Bennett Place

By Joan Wenner
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The Bennett Place State Historic Site between Durham and Hillsborough. (Photo: John Guss, Bennett Place, Durham CVB)

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Contact Bennett Place for a schedule of period re-enactments. (Photo: Bruce R. Feeley and Durham CVB)

The Bennett Place State Historic Site, a popular stop on the North Carolina Civil War Trails, recently celebrated its 50th year. The maintenance of the land and buildings, the care of exhibits, and its educational programs are a tribute to the efforts of the site staff, the North Carolina Dept. of Cultural Resources and a dedicated cadre of volunteers and supporters.

The site itself reveals what life was like for a rural farm family at a time when their log home became the place where one of the most monumental events of the Civil War transpired — the largest troop surrender of the war. The Bennitt family and their three children (research says Bennitt was the actual spelling) settled on a 325-acre farm in 1846 in Orange County near what soon would become the area's railroad depot. Located between Hillsborough and Durham, the picturesque site has served as a Civil War film shoot location. Its visitors center runs a 20-minute "Dawn of Peace" orientation video, as well as a presentation showing Union Gen. William T. Sherman and Confederate Gen. Joseph E. Johnston meeting on April 18, 1865, to negotiate an armistice for the formal surrender of the armies of the Carolinas, Georgia and Florida (comprising more than 89,000 soldiers). The museum gallery contains period photographs, maps, uniforms and weapons, and is slated for an ambitious expansion project.

After the April 9 surrender of Confederate Gen. Robert E. Lee to Federal Gen. Ulysses S. Grant at Appomattox Courthouse, Va., the Confederacy's Pres. Jefferson Davis authorized Gen. Johnston to negotiate with Gen. Sherman. Sherman was in Raleigh after his notorious march through the Carolinas, and Johnston, having lost badly the month before to Sherman in Bentonville (Johnston County), was in Hillsborough. The Bennitt place was halfway between. Negotiations took three sessions between April 17–26, during which the Bennitt family attended to the dignitaries. The original pitcher that Mrs. Bennitt used to provide water to the generals survives.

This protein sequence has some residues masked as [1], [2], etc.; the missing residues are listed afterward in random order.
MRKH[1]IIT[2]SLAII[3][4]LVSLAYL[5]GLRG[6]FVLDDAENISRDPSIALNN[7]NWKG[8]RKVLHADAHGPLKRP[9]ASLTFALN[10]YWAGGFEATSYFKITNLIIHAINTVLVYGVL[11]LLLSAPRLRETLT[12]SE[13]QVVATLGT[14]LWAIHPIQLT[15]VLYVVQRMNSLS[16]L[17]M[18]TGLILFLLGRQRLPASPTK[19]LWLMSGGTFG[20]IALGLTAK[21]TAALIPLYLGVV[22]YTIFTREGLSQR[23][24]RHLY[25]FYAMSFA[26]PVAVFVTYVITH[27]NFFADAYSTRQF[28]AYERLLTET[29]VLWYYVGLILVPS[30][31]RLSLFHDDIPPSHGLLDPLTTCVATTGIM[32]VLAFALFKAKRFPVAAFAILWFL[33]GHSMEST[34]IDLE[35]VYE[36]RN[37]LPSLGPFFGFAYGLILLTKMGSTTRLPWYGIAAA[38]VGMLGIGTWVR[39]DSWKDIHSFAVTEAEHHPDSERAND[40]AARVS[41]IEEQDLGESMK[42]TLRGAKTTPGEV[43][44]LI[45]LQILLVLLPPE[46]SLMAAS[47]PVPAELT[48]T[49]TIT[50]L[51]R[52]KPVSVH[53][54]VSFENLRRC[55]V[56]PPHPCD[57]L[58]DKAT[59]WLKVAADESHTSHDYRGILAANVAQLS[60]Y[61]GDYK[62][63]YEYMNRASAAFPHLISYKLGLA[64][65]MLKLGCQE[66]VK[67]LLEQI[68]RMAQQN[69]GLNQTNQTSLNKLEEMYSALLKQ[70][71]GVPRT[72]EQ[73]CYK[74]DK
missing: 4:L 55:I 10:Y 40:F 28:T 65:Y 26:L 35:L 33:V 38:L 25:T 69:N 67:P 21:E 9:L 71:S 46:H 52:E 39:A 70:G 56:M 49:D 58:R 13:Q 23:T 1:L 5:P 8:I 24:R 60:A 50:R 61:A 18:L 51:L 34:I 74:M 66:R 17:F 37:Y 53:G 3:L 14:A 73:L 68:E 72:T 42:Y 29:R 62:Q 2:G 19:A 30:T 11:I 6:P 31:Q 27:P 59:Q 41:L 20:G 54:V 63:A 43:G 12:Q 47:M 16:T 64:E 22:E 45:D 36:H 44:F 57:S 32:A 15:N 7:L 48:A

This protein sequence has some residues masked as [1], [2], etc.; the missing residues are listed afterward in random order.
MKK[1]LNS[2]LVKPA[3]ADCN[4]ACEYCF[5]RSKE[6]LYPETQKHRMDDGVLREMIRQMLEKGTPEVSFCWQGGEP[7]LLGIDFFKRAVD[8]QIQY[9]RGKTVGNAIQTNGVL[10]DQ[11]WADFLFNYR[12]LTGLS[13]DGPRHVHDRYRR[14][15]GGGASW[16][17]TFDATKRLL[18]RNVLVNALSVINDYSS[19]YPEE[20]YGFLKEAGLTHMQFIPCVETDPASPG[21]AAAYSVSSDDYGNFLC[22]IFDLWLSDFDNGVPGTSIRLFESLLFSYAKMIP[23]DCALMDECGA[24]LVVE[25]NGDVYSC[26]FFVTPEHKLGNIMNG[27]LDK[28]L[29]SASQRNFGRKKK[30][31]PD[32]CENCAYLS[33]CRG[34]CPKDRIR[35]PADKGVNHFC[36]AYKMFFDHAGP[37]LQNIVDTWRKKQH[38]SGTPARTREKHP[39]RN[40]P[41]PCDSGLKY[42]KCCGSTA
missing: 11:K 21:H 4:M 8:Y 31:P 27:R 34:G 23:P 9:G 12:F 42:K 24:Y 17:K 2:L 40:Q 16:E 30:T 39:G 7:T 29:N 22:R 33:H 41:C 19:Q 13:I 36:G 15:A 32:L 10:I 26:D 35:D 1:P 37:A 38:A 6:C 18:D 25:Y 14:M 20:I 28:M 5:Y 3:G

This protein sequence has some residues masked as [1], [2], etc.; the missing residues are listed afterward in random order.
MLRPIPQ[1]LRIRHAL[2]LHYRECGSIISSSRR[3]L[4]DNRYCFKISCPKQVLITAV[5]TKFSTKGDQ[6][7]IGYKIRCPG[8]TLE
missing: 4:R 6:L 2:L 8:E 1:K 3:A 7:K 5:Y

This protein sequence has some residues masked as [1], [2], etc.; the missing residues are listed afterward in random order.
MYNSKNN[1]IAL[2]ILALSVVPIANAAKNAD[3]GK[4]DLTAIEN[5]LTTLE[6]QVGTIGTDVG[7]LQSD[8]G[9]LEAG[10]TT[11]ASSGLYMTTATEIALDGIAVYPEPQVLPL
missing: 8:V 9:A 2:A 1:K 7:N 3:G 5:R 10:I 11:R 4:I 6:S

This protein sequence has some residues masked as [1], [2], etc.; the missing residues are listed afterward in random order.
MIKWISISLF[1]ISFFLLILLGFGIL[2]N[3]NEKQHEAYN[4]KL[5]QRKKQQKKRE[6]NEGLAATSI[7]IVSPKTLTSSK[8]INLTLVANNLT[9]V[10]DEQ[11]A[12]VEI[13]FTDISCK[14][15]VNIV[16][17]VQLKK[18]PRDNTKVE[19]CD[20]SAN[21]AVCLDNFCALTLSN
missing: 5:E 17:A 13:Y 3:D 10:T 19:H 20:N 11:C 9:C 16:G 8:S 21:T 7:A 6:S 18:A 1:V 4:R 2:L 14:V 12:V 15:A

The Bennitt farmhouse and kitchen, destroyed in a 1921 fire, were recreated in the 1960s from period sketches and photographs. It displays period furnishings today. "Surrender Ceremony" programs each April are well attended as is an annual 1860s style "Christmas in the Carolinas" event.

The Everett-Thissen Research Center at the site memorializes Robinson Everett, an icon in the Durham legal community, and his father, who were instrumental in helping preserve Bennett Place. It was established through the support of Mr. Charles Thissen, who donated more than 900 books including a set of the Official Records of the War of the Rebellion. In these pages are the six proposed "points of pacification" advanced by the Confederacy, and a dispatch from Gen. W.J. Hardee to Gen. G.P.T. Beauregard saying, "We are all agog and surmises are made that negotiations are afoot between Johnston and Sherman."

Betsy Vatavuk, whose late husband William was also a longtime supporter of the site, with others established a scholarship fund for a deserving North Carolina student studying history. Information about the scholarship fund and application can be obtained by contacting Bennett Place.

In addition to the site's museum shop, an online store has been set up by the Bennett Place Support Fund members to benefit the site: bennetplacehistoricsite.com

Bennett Place and grounds, including a nature trail and picnic area, are accessible to the physically challenged.

About the Author

Joan Wenner is a history and preservation writer based in Farmville. She is also on the editorial staff of Civil War News.

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